The year's best movies, so far: 'Top Gun,' 'RRR,' 'Jackass' and more
Taking stock of the year's best movies and where to watch them at 2022's halfway point.
We've reached 2022's halfway point — OK, we're two weeks shy, but who are you, the calendar police? — and at the movies it's shaping up to be a pretty special year, with new and veteran voices chiming in with films worthy of celebration.
Hollywood is rebuilding after two years that were harshly affected by the COVID-19 pandemic, but judging by the healthy box office receipts for "Top Gun: Maverick," things are once again trending in the right direction.
The "Top Gun" sequel is a reminder of everything the movies do right when they're firing on all cylinders, and it leads the list of the year's best movies so far.
Here's a look at the rest of 2022's best and brightest to date, and where to catch up with them before awards season rolls in and flips everything upside down.
10. 'Jackass Forever'
The boys are back: a little older, a little grayer, but just as crazy as they ever were. Watching Johnny Knoxville, Steve O and the rest of the gang punish themselves for our entertainment is still gratifying after all these years, and the fourth big screen "Jackass" cinematic experience provided the cathartic laughs we needed after being couped up for two long years. Sure, it's the stunts that bring them together, but it's the camaraderie and brotherhood between them that lasts long after the bruises heal. (on Paramount+)
Review:'Jackass Forever' has hard pain, harder laughs
9. 'Good Luck to You, Leo Grande'
This sex positive comedy is anchored by a magnificent, brave performance by Emma Thompson, who plays a widow who hires a sex worker (Irish actor Daryl McCormack) to help her experience the sexual gratification she never had during her long marriage. What follows is not a kinky sexual romp, but an exploration of boundaries, pleasure and an unlikely connection between two people. (on Hulu)
Review:'Good Luck to You, Leo Grande' a sex positive comedy scores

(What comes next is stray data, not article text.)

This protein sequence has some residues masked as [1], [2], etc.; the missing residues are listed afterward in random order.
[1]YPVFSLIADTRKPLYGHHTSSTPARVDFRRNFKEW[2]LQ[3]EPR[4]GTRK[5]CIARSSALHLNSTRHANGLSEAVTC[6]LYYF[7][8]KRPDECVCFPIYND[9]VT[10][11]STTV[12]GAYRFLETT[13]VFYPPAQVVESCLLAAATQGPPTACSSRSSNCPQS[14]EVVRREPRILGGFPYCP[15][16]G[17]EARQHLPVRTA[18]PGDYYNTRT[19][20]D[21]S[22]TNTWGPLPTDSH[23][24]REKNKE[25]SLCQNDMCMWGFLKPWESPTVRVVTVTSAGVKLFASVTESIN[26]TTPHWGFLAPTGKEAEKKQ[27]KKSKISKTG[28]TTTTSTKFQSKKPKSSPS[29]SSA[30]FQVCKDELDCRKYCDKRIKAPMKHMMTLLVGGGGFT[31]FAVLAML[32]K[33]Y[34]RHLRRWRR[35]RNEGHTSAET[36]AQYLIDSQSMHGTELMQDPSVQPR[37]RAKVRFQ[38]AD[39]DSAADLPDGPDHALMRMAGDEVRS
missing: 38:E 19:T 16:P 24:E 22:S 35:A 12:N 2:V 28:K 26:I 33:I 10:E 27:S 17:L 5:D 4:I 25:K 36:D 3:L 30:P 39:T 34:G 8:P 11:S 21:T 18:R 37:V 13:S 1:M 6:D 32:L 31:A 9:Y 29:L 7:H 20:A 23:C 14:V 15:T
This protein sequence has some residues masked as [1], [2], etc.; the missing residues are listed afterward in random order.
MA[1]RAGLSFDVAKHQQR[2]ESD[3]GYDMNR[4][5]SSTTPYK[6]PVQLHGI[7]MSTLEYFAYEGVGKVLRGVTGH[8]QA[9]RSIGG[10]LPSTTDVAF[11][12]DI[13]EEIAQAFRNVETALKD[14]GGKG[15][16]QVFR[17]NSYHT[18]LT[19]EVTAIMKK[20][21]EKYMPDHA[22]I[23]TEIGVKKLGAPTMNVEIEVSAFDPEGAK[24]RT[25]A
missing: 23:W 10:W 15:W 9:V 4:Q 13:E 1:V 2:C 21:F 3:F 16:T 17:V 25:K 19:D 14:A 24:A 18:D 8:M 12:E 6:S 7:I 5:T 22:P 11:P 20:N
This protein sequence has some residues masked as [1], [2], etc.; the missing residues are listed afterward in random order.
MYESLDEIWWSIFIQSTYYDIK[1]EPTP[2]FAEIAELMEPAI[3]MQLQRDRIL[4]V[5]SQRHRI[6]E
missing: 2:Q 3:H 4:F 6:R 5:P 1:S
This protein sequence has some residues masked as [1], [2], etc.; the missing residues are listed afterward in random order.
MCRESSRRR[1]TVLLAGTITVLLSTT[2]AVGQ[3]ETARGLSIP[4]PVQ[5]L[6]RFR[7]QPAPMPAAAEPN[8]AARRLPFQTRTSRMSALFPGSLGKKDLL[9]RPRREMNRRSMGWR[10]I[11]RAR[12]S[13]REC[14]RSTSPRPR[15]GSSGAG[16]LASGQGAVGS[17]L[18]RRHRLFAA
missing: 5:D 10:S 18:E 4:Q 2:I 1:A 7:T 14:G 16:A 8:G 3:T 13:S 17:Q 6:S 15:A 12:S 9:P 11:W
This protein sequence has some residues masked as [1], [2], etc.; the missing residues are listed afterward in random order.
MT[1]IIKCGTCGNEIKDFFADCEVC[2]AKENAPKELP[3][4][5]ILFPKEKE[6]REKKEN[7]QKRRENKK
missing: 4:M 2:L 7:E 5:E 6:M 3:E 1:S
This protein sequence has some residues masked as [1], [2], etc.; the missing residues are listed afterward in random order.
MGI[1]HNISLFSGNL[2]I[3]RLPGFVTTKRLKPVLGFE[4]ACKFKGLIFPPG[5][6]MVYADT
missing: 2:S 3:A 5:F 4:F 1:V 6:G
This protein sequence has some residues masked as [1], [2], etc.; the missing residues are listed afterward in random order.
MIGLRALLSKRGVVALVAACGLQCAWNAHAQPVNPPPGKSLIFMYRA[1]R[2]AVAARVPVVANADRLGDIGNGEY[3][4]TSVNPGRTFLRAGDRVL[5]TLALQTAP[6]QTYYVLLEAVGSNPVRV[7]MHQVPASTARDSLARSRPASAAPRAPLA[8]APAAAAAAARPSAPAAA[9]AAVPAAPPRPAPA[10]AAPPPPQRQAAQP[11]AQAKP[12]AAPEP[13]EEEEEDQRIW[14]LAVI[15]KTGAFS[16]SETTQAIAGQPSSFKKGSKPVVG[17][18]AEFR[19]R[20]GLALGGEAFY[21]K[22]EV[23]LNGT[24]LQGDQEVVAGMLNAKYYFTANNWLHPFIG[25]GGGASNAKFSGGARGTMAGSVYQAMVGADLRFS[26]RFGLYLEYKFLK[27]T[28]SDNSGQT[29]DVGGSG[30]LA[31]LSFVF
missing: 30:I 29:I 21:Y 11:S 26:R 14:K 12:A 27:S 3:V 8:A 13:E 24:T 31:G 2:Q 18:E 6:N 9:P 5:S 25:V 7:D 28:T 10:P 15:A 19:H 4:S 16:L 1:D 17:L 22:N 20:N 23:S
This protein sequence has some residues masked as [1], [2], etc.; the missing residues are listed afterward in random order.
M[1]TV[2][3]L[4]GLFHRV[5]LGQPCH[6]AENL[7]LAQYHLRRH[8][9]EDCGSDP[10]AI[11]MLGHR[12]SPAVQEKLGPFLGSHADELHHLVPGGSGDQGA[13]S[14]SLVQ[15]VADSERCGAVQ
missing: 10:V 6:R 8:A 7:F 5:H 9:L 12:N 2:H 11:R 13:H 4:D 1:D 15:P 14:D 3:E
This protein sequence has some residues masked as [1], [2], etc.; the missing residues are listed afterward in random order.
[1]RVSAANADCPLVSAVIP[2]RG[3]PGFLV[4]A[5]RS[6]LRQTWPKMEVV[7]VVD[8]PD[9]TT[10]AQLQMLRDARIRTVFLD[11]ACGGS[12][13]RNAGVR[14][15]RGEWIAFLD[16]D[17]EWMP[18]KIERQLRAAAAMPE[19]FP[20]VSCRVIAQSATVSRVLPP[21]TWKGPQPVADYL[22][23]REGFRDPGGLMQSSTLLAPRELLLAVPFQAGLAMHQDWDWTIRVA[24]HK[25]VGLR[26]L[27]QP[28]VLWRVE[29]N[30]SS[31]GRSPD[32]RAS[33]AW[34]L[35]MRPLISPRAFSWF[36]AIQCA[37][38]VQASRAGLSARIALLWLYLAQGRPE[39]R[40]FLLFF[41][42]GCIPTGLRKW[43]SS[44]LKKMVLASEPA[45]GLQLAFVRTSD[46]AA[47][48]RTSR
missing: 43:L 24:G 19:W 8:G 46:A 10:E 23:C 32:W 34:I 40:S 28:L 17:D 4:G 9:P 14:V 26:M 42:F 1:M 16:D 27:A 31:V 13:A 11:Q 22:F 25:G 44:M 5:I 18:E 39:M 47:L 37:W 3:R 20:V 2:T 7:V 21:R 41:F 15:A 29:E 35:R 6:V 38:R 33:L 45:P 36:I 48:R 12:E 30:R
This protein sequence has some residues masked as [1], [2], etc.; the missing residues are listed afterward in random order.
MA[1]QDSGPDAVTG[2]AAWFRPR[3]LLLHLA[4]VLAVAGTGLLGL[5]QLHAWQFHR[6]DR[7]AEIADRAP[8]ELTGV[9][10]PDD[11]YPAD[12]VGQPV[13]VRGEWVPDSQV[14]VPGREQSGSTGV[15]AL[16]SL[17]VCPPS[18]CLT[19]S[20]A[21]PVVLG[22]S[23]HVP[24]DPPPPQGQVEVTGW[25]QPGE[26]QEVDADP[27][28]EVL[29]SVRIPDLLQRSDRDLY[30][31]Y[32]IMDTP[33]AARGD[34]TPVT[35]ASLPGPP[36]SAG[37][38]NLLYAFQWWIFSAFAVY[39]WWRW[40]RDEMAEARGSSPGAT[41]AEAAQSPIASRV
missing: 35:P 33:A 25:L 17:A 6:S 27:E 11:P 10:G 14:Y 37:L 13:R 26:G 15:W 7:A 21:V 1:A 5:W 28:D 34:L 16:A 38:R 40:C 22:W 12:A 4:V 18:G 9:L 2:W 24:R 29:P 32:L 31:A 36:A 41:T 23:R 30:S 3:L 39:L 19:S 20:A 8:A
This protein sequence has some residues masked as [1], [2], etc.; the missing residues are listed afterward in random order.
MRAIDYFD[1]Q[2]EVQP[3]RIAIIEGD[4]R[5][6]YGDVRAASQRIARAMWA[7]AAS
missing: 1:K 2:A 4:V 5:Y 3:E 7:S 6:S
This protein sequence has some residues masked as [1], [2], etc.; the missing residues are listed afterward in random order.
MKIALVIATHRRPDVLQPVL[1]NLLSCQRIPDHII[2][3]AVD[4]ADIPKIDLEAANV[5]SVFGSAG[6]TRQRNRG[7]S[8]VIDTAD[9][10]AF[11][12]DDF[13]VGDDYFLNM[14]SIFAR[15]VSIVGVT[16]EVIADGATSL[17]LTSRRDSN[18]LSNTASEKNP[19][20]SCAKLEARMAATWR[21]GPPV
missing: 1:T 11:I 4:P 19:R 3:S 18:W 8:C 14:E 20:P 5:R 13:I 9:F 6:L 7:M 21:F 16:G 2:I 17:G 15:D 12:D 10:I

Maika Monroe ("It Follows") stars as an American woman who moves to Bucharest with her husband but doesn't know anyone, or the language, or what to do with herself once she's there. That's enough to make her feel uneasy and displaced, but all her fears are heightened by the mysterious man who is always peering at her from the window across the street and the news reports that there's a serial killer on the loose. Director Chloe Okuno keeps the tension high and the mood tense in this gripping thriller. (in theaters)
7. 'The Northman'
Vanquish thy enemy! Director Robert Eggers ("The Witch," "The Lighthouse") stages a 10th century Icelandic "Hamlet" with a carved-out-of-wood Alexander Skarsgård in the lead role as a man out to avenge the death of his father at the hands of his treacherous uncle. Ethan Hawke, Anya Taylor-Joy and Björk costar, and Nicole Kidman lends herself to the year's most bracingly uncomfortable scene. It's a Viking riot. (on Peacock)
'The Northman' Review:Vanquish thy enemy, and pass the popcorn
Mia Goth. Mia Goth! The 28-year-old (2018's "Suspiria") is the revelation of writer-director Ti West's homage to '70s horror classics, playing a dual role as an aspiring porn queen and the elderly woman who terrorizes the crew on the set of the porno flick they're filming in a cabin on her property. Goth will star in the follow-up prequel, "Pearl," that West already has in the can. We can't wait. (on VOD)